by Ken Canfield, Ph.D.
When adults describe their grandparents, one phrase appears again and again: unconditional love. When we are healthy, mature grandparents functioning well in the family, love and grace become the driving forces of our relationships with our grands.
Here are some examples we’ve collected:
They did not have the best of everything or a lot of anything, but they made sure I was loved unconditionally. I miss them!
[From Grandma] I have learned how to love unconditionally, to forgive without question, to be a positive example … and to not be so judgmental of others.
My grandma was a nurse who taught me to care about life, to serve others, and to become a happy and kindhearted person. I’m convinced grandmas are God’s angels who touch our lives and hearts with their unconditional love.
My grandma raised six children and ran the family farm after my grandpa’s death at a young age, and she did all this without so much as a complaint. She also didn’t allow sadness to take over. She taught us unconditional love and acceptance.
Grandparenting is about giving unconditional love, sitting on the floor and playing without worrying about the dirty dishes, and recognizing the important and blessed role I play in the lives of my grandchildren. I only hope I can live up to the example my grandma set.
A grandparent’s unconditional love sticks with children for many years. But where does that come from?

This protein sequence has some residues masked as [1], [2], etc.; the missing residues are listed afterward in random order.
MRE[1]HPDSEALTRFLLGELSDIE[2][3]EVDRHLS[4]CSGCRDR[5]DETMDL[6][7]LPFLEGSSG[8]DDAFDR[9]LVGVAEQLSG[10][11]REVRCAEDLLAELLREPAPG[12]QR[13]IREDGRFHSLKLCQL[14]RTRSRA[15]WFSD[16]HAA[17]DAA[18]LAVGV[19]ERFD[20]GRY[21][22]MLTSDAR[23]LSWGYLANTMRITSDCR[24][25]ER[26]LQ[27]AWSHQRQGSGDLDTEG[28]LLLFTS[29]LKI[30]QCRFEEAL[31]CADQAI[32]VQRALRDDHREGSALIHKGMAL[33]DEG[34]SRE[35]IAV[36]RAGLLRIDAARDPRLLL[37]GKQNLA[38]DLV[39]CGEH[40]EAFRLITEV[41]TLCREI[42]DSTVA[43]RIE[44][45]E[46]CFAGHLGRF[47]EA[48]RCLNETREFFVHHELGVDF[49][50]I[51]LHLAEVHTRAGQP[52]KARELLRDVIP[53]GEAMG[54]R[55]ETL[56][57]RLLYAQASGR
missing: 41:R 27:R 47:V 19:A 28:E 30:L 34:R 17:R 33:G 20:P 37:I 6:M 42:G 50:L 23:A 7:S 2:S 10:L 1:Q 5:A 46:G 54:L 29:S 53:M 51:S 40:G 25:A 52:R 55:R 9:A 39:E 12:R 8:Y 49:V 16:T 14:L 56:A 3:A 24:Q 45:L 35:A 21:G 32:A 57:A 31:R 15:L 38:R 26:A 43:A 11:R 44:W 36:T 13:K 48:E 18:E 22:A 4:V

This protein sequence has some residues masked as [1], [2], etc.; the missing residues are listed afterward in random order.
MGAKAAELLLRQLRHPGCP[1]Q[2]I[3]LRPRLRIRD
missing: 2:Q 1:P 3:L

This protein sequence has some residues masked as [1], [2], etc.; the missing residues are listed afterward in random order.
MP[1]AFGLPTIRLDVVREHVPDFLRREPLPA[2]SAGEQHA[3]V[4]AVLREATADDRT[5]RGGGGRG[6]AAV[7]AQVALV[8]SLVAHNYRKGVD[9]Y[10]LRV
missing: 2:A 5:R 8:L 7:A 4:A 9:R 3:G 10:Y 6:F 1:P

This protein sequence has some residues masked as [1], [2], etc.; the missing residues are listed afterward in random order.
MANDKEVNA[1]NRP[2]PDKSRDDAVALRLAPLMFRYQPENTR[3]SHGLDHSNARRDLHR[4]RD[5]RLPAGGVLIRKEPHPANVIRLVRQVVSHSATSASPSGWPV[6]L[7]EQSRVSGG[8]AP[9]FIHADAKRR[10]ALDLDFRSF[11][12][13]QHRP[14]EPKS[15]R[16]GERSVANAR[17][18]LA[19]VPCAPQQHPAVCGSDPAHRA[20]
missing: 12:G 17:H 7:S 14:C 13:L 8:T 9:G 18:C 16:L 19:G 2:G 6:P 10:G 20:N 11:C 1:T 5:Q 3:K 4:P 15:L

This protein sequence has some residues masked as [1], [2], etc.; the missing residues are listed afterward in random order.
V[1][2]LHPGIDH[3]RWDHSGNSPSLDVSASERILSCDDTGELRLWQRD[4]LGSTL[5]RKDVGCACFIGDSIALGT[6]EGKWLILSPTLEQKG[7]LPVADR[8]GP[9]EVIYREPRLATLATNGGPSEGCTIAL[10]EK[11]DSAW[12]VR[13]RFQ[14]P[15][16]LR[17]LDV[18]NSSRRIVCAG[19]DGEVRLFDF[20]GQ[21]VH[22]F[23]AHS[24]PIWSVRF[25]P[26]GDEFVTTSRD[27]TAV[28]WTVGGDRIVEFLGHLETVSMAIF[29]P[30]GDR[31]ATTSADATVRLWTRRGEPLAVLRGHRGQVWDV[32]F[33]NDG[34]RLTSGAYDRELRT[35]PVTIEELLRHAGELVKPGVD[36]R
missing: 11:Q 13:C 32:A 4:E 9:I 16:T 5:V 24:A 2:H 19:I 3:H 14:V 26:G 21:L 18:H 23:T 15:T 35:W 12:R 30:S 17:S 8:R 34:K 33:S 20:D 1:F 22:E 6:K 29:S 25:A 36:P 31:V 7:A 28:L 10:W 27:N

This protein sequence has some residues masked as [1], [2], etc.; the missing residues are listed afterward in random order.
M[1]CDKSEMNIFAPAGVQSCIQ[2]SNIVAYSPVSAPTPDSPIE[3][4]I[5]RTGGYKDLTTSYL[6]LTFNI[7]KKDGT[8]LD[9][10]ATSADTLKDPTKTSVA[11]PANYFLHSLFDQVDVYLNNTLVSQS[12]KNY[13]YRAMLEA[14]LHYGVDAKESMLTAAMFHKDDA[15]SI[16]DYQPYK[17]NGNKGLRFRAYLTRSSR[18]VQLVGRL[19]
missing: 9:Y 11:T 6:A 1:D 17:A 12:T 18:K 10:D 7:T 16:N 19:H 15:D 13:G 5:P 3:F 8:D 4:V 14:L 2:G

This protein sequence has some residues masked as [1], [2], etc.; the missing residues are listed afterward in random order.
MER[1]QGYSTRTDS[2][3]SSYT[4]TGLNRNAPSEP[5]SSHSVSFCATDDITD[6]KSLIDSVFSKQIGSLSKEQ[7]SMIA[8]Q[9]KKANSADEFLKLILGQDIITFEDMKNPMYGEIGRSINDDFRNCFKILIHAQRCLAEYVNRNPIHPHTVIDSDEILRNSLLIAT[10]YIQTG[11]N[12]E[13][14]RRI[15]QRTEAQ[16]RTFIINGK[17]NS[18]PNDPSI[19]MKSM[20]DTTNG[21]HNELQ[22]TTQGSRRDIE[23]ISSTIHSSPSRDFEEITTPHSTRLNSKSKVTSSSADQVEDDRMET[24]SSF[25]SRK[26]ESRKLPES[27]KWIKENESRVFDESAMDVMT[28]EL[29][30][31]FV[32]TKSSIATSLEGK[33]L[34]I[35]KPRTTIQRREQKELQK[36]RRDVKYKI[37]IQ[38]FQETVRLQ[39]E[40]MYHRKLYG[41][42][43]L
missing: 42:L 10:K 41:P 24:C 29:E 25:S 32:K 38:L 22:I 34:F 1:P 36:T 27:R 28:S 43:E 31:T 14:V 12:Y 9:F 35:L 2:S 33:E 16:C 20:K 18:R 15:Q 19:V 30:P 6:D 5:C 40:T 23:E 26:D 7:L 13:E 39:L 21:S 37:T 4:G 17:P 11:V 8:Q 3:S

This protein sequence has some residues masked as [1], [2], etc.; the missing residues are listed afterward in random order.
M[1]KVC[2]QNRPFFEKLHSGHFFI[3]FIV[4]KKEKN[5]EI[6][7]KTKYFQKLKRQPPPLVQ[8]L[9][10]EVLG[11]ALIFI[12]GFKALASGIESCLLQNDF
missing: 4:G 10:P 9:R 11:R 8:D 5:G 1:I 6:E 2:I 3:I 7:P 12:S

Part of it is from the freedom and hope and joy we feel with our grandchildren that we may not have known as parents. We have less of our ego wrapped up in our grandchildren’s behavior or performance, and so we accept them for who they are, we love them unconditionally, and we can be there for them in a way no one else can.
Most of us would do anything in our power for those precious grandkids. And sometimes that’s easy, but often our love will be tested by broken relationships, or when a grandchild takes a path that goes against what we believe.
But really, aren’t those the times that define love as unconditional?
Maybe love will motivate us to appreciate the person even when we don’t approve of their actions. Or we admit that we were wrong and ask forgiveness. Maybe we’ll make sacrifices so we can take on a bigger role in mentoring or caring for our grandkids during a time of need.
Those grace-filled connections with our grandchildren will also be vitally important during the child’s teen years, which are often difficult for everyone in the family. When communication breaks down or emotions are running high at home, everyone benefits when grandparents are available. Parents can go to their parents for wisdom, and teens can turn to Grandpa or Grandma for unconditional love. We grandparents also help to meet needs in ways the parents can’t, or that they don’t see, which can be a huge help.
That’s what love does. And grandparents can do it like no one else.